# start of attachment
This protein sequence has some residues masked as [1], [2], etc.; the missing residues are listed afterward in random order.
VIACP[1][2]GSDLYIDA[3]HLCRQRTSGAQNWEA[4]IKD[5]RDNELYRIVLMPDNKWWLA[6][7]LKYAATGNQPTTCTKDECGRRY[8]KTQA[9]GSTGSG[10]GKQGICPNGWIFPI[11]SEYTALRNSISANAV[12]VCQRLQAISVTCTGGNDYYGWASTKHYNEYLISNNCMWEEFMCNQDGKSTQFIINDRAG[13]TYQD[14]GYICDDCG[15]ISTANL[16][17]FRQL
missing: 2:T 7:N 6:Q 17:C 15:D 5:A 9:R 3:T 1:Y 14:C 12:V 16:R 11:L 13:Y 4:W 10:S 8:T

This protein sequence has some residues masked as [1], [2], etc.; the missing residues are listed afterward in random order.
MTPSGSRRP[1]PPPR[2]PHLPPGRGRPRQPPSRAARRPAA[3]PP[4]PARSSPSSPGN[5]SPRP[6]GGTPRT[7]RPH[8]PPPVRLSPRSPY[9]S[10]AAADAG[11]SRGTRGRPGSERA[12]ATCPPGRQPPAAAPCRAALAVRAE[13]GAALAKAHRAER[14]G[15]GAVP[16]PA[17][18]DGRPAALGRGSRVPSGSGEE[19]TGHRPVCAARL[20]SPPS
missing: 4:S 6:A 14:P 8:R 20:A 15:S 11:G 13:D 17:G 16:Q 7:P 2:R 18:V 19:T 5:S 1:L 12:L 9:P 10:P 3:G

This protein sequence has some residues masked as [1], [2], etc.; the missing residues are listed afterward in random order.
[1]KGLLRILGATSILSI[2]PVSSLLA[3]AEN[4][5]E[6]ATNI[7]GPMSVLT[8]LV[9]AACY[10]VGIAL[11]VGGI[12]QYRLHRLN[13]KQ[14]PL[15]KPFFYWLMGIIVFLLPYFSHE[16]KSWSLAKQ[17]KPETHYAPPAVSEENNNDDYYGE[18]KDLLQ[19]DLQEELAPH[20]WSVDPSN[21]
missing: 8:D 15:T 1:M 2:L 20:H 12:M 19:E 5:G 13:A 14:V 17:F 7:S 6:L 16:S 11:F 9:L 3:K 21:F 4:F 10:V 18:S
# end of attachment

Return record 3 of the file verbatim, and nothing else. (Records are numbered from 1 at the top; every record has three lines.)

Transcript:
This protein sequence has some residues masked as [1], [2], etc.; the missing residues are listed afterward in random order.
[1]KGLLRILGATSILSI[2]PVSSLLA[3]AEN[4][5]E[6]ATNI[7]GPMSVLT[8]LV[9]AACY[10]VGIAL[11]VGGI[12]QYRLHRLN[13]KQ[14]PL[15]KPFFYWLMGIIVFLLPYFSHE[16]KSWSLAKQ[17]KPETHYAPPAVSEENNNDDYYGE[18]KDLLQ[19]DLQEELAPH[20]WSVDPSN[21]
missing: 8:D 15:T 1:M 2:L 20:H 12:M 19:E 5:G 13:A 14:V 17:F 7:S 6:L 16:S 11:F 9:L 3:K 21:F 4:F 10:V 18:S